“Tourism has the most advantage right now because for instance, tourism graduates, when they get this particular certificate of accreditation from TESDA (Technical Education and Skills Development Authority), they can proceed to an ASEAN member country because there are now openings for this particular job,” she said.
De La Vega said ASEAN members could realize and fully implement the MRA initiative through harmonizing national and regional laws.
She thus underscored the need for linkage with the ASEAN Inter-Parliamentary Assembly.
”Because as legislators, we are asking them that you legislators in ASEAN, please, when you do your law making or legislative functions, (you need) to look at how we can harmonize our different national laws,” De La Vega.
“This is one of the constraints. For instance, if you look at some professions, one country may have a different take on some of the rights or fees or curricula pertaining to one particular profession,” she added.
Meanwhile, 15 state universities from the Philippines visited Japan recently to benchmark and learn from Japan’s best practices in engineering and technology education amid the ASEAN integration.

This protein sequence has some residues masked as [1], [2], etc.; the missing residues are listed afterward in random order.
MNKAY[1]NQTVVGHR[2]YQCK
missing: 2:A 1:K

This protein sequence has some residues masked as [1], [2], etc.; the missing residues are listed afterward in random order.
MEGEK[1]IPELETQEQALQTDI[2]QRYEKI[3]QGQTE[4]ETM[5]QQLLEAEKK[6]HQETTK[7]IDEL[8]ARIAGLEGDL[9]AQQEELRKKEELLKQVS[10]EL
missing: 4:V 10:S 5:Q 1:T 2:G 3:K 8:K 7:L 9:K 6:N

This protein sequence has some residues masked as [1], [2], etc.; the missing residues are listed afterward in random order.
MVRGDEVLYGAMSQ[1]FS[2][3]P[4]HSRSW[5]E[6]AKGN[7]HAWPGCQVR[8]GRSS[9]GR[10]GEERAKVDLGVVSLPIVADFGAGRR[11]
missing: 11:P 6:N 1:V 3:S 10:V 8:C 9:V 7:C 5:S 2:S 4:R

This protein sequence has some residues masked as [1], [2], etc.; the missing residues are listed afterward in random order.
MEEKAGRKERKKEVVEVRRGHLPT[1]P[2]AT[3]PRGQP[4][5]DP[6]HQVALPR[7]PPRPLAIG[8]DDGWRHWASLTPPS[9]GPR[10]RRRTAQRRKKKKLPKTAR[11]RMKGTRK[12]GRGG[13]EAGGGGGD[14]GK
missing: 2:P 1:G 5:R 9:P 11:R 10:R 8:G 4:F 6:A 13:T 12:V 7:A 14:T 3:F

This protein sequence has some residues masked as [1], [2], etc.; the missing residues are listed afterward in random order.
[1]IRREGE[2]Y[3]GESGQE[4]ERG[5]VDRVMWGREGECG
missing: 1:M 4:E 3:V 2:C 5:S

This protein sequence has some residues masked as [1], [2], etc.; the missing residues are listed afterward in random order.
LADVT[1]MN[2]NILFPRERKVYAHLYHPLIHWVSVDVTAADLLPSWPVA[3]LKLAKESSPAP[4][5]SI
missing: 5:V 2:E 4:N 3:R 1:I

“CHED (Commission on Higher Education) would like to develop a broader perspective of global higher education trends by going beyond the Philippine context,” said CHED Deputy Executive Director Napoleon Imperial.
“What we learned from Japan is the role of industry in enhancing the curriculum and opportunities for collaboration with Japanese universities,” Imperial said.
Following the visit, one of the participating State Universities is eyeing an introduction of disaster risk reduction courses in the Philippines, a first of its kind in the country considering the Philippines’ vulnerability to natural disasters and availability of engineering professionals.
Japan International Cooperation Agency (JICA) Chief Rep. Susumu Ito said the agency hoped that the visit to Japan would help expand the global network of Philippine universities to benefit Filipino students and teachers.
Ito also hoped that it would open opportunities towards institutional learning and linkages programs between the Philippines and Japan.
With ASEAN integration, qualifications of select professions in the region will be aligned to allow free movement of professionals, including those from fields such as engineering, nursing, architecture, medicine to name a few.
“Our visit to Japanese universities provided us insights on how to improve engineering programs and higher education governance in the Philippines,” said Dr. Dexter R. Buted, President of Pangasinan State University.
“We were able to see how we can improve our curriculum and institutional directions and develop the competencies of our graduates relevant to ASEAN integration,” he added.
The participating State Universities include Laguna State Polytechnic University, Polytechnic University of the Philippines, Visayas State University and Mindanao State University-Iligan Institute of Technology, among others.